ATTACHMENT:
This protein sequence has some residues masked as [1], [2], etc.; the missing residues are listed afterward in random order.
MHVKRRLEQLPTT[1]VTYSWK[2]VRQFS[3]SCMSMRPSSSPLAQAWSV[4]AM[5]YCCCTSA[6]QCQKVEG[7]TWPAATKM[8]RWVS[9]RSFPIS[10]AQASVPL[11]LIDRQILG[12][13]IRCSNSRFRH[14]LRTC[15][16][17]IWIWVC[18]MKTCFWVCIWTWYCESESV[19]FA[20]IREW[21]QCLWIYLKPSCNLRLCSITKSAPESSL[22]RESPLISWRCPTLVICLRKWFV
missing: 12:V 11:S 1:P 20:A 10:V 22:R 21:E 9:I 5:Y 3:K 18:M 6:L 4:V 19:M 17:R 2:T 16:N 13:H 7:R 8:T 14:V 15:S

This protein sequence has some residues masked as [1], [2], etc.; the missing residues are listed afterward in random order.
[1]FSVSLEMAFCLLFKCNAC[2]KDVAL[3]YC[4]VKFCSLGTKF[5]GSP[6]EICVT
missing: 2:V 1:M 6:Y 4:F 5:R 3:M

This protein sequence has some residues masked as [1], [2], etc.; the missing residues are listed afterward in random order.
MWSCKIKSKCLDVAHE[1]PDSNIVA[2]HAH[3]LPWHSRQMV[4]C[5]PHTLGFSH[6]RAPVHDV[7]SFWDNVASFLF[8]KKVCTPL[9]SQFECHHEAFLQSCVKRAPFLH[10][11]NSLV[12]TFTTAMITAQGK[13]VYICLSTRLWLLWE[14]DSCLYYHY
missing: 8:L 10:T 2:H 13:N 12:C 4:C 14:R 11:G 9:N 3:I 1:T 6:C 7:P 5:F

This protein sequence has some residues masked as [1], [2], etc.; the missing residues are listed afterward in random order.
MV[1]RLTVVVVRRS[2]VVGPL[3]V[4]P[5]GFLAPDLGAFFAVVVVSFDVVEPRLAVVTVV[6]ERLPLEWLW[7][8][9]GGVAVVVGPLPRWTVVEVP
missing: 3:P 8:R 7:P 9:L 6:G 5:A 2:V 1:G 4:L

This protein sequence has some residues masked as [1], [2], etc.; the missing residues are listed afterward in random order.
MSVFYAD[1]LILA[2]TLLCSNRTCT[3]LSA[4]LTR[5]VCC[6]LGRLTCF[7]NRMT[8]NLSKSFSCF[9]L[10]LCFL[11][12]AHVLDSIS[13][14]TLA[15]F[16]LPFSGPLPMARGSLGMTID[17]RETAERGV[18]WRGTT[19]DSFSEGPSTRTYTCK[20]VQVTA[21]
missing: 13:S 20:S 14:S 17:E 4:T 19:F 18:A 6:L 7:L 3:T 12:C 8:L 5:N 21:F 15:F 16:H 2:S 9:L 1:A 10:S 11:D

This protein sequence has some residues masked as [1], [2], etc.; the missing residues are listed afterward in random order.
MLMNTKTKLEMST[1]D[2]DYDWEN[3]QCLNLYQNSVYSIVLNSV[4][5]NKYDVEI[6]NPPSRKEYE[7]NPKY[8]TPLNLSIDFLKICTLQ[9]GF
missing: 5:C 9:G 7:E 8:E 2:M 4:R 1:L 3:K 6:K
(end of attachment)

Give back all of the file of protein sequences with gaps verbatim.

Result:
This protein sequence has some residues masked as [1], [2], etc.; the missing residues are listed afterward in random order.
MHVKRRLEQLPTT[1]VTYSWK[2]VRQFS[3]SCMSMRPSSSPLAQAWSV[4]AM[5]YCCCTSA[6]QCQKVEG[7]TWPAATKM[8]RWVS[9]RSFPIS[10]AQASVPL[11]LIDRQILG[12][13]IRCSNSRFRH[14]LRTC[15][16][17]IWIWVC[18]MKTCFWVCIWTWYCESESV[19]FA[20]IREW[21]QCLWIYLKPSCNLRLCSITKSAPESSL[22]RESPLISWRCPTLVICLRKWFV
missing: 12:V 11:S 1:P 20:A 10:V 22:R 21:E 9:I 5:Y 3:K 18:M 6:L 4:V 19:M 17:R 2:T 16:N 13:H 7:R 8:T 14:V 15:S

This protein sequence has some residues masked as [1], [2], etc.; the missing residues are listed afterward in random order.
[1]FSVSLEMAFCLLFKCNAC[2]KDVAL[3]YC[4]VKFCSLGTKF[5]GSP[6]EICVT
missing: 2:V 1:M 6:Y 4:F 5:R 3:M

This protein sequence has some residues masked as [1], [2], etc.; the missing residues are listed afterward in random order.
MWSCKIKSKCLDVAHE[1]PDSNIVA[2]HAH[3]LPWHSRQMV[4]C[5]PHTLGFSH[6]RAPVHDV[7]SFWDNVASFLF[8]KKVCTPL[9]SQFECHHEAFLQSCVKRAPFLH[10][11]NSLV[12]TFTTAMITAQGK[13]VYICLSTRLWLLWE[14]DSCLYYHY
missing: 8:L 10:T 2:H 13:N 12:C 4:C 14:R 11:G 9:N 3:I 1:T 6:C 7:P 5:F

This protein sequence has some residues masked as [1], [2], etc.; the missing residues are listed afterward in random order.
MV[1]RLTVVVVRRS[2]VVGPL[3]V[4]P[5]GFLAPDLGAFFAVVVVSFDVVEPRLAVVTVV[6]ERLPLEWLW[7][8][9]GGVAVVVGPLPRWTVVEVP
missing: 3:P 8:R 7:P 9:L 6:G 5:A 2:V 1:G 4:L

This protein sequence has some residues masked as [1], [2], etc.; the missing residues are listed afterward in random order.
MSVFYAD[1]LILA[2]TLLCSNRTCT[3]LSA[4]LTR[5]VCC[6]LGRLTCF[7]NRMT[8]NLSKSFSCF[9]L[10]LCFL[11][12]AHVLDSIS[13][14]TLA[15]F[16]LPFSGPLPMARGSLGMTID[17]RETAERGV[18]WRGTT[19]DSFSEGPSTRTYTCK[20]VQVTA[21]
missing: 13:S 20:S 14:S 17:E 4:T 19:F 18:A 6:L 7:L 3:T 12:C 8:L 5:N 21:F 15:F 16:H 2:S 9:L 1:A 10:S 11:D

This protein sequence has some residues masked as [1], [2], etc.; the missing residues are listed afterward in random order.
MLMNTKTKLEMST[1]D[2]DYDWEN[3]QCLNLYQNSVYSIVLNSV[4][5]NKYDVEI[6]NPPSRKEYE[7]NPKY[8]TPLNLSIDFLKICTLQ[9]GF
missing: 5:C 9:G 7:E 8:E 2:M 4:R 1:L 3:K 6:K